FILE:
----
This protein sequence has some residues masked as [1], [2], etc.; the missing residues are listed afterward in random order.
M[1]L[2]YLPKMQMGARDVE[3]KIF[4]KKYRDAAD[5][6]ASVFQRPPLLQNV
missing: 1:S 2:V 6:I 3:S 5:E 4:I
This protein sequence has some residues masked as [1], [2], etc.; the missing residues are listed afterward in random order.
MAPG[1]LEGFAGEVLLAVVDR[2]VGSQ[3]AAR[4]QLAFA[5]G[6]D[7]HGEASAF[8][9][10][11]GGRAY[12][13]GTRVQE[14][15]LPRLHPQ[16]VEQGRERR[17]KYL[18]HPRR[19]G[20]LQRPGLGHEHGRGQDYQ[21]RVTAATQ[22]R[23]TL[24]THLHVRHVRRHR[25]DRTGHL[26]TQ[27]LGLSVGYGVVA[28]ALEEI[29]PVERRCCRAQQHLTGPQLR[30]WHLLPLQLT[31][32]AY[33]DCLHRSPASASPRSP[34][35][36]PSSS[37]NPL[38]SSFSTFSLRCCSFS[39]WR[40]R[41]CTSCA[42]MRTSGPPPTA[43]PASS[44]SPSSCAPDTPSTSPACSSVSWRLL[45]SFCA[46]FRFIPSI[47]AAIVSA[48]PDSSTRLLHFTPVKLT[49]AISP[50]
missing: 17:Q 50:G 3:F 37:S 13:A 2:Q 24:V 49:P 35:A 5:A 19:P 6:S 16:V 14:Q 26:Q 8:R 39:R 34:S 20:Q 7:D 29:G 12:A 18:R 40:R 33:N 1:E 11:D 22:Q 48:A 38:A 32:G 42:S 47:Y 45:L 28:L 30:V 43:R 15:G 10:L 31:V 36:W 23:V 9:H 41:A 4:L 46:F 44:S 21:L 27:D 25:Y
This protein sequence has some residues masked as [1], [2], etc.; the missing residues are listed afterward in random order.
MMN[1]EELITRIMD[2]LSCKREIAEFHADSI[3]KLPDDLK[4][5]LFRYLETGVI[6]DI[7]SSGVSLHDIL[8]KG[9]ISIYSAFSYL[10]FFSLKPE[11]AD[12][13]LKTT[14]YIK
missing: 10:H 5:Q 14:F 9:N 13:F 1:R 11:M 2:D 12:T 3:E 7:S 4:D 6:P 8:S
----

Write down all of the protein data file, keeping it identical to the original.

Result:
This protein sequence has some residues masked as [1], [2], etc.; the missing residues are listed afterward in random order.
M[1]L[2]YLPKMQMGARDVE[3]KIF[4]KKYRDAAD[5][6]ASVFQRPPLLQNV
missing: 1:S 2:V 6:I 3:S 5:E 4:I
This protein sequence has some residues masked as [1], [2], etc.; the missing residues are listed afterward in random order.
MAPG[1]LEGFAGEVLLAVVDR[2]VGSQ[3]AAR[4]QLAFA[5]G[6]D[7]HGEASAF[8][9][10][11]GGRAY[12][13]GTRVQE[14][15]LPRLHPQ[16]VEQGRERR[17]KYL[18]HPRR[19]G[20]LQRPGLGHEHGRGQDYQ[21]RVTAATQ[22]R[23]TL[24]THLHVRHVRRHR[25]DRTGHL[26]TQ[27]LGLSVGYGVVA[28]ALEEI[29]PVERRCCRAQQHLTGPQLR[30]WHLLPLQLT[31][32]AY[33]DCLHRSPASASPRSP[34][35][36]PSSS[37]NPL[38]SSFSTFSLRCCSFS[39]WR[40]R[41]CTSCA[42]MRTSGPPPTA[43]PASS[44]SPSSCAPDTPSTSPACSSVSWRLL[45]SFCA[46]FRFIPSI[47]AAIVSA[48]PDSSTRLLHFTPVKLT[49]AISP[50]
missing: 17:Q 50:G 3:F 37:S 13:A 2:Q 24:V 49:P 35:A 5:A 19:P 6:S 16:V 14:Q 26:Q 8:R 39:R 34:S 20:Q 7:D 29:G 12:A 18:R 40:R 33:N 1:E 11:D 22:Q 48:A 38:A 32:G 42:S 47:Y 45:L 28:L 30:V 43:R 15:G 10:L 31:V 36:W 23:V 9:H 41:A 4:L 46:F 44:S 21:L 27:D 25:Y
This protein sequence has some residues masked as [1], [2], etc.; the missing residues are listed afterward in random order.
MMN[1]EELITRIMD[2]LSCKREIAEFHADSI[3]KLPDDLK[4][5]LFRYLETGVI[6]DI[7]SSGVSLHDIL[8]KG[9]ISIYSAFSYL[10]FFSLKPE[11]AD[12][13]LKTT[14]YIK
missing: 10:H 5:Q 14:F 9:N 13:F 1:R 11:M 2:D 12:T 3:E 7:S 4:D 6:P 8:S